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Seminar paper from the year 2010 in the subject English Language and Literature Studies - Literature, grade: 2,3, University of Wuppertal, course: Romantic Women Writers, language: English, abstract: The issue of slavery can be considered to be of great importance during the 18th and 19th century in Great Britain. Since the 1770s there has been the formation of an abolitionist movement because rational thinkers of the Enlightenment criticized it for violating the rights of man and furthermore for being heresy. In 1790 the first abolition bill was presented to parliament, but it did not pass and it needed another 43 years until the abolition of slavery in the British Territories could be called a success. Especially women started to engage themselves in the abolitionist movement and tried to change the situation with means of sensibility and empathy. Therefore, I chose to analyze two poems by two very popular female anti- slavery writers, Anne Yearsley’s A Poem on the Inhumanity of the Slave- Trade (1788) and Hannah More’s The Sorrows of Yamba or the Negro Woman’s Lamentation (1795) to show the perspective of a woman on slavery. The seminar "Romantic Women Writers" serves as a basis for this paper. I will start with an outlook on the involvement of the two women in the anti- slavery discourse, show briefly what there lives were like, through what they were shaped and influenced and what their reasons were to act against slav- ery. In the main part I will focus on the two poems and compare them with regards to similarities and differences. Both poems tell a story about a slave and his or her life in captivity. There is on the one hand the story of Yamba in Hannah More’s poem and on the other hand the story of Luco in the poem of Ann Yearsley. I chose this as a starting point for my analysis. For that, I will briefly look at the fictional characters Yamba and Luco to find out in how far they either resemble each other or differ from each other. Furthermore, I will analyze how Hannah More and Ann Yearsley use their means of sensibility and empathy and afterwards show the biggest contrasts of the two poems. Finally, I will summarize and evaluate my results in form of a conclusion.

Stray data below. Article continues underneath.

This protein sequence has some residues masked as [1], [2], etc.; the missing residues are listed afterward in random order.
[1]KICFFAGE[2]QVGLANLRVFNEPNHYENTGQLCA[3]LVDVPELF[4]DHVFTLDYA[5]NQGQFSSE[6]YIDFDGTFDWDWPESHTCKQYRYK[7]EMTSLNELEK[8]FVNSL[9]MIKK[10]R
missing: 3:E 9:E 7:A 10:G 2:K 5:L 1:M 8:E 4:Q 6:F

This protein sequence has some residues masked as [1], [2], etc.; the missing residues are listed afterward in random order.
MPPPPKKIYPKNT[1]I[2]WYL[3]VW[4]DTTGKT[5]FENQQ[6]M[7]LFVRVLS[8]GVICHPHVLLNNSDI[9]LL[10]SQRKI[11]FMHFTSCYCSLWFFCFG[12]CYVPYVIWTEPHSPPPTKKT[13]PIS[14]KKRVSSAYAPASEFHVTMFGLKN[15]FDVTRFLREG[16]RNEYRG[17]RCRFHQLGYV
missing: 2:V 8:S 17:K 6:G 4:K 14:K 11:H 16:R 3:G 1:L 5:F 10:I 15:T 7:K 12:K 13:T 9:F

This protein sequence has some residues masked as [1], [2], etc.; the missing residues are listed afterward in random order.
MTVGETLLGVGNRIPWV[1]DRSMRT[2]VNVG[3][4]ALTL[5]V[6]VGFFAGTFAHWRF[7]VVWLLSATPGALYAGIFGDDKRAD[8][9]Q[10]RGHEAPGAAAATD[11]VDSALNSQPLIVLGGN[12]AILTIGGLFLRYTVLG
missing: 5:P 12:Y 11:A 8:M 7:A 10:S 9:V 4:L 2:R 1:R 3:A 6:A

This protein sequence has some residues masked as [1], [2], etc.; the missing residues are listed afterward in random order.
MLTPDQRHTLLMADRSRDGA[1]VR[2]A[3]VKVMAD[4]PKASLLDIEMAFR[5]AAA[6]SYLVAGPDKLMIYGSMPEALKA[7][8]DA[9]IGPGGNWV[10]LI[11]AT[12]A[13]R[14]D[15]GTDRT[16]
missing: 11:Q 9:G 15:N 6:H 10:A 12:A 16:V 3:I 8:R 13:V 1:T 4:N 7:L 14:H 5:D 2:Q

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Seminar paper from the year 2011 in the subject English Language and Literature Studies - Literature, grade: 1,3, University of Wuppertal, course: Hauptseminar - New York in American Literature, language: English, abstract: Stephen Crane published his first novel Maggie: A Girl of the Streets in March 1893 on his own expenses under the pseudonym "Johnston Smith". As a young author "who was yet to find a public he was cautious about immediately identifying himself with a work that he himself regarded as shocking" (Ziff x) because it tried "to show that environment is a tremendous thing [...] and frequently shapes lives regardless" (Sorrentino 82). That Maggie is one of the major works to criticize the environment of late 19th century New York City becomes obvious when the reader notices that the protagonist Maggie does neither occur in the first, nor in the last chapter of the novella. Looking more closely at the word "environment" itself one can observe that the term is ambiguous. On the surface the term seems to describe the external living conditions, namely where and under which circumstances the characters live. But it is not the life in the Bowery and the tenements Stephen Crane is referring to since Maggie does not die of starvation or diseases, but of the mental influences, such as the Church and the theater that constantly affect the people. Exactly this environment, Jacob Riis argues, "is indeed a ’tremendous thing in the world’ and it frequently shapes the lives of children who grow up in it" (LaFrance 42). Nevertheless, the external living conditions determine the way people are and act. "Crane depicts the influence the city exerts upon the perception of reality of its inhabitants, and this perception differs very much already from one member of the Johnson family to the other" (Schaetzle 19). This is the reason for me to argue that the bad circumstances in the Bowery of New York City contribute to the decay of the moral values and shape lives, as well. The very title of the 1893 version illustrates that the city is also an important factor in the novella: Maggie: A Girl of the Streets (A Story of New York). [...]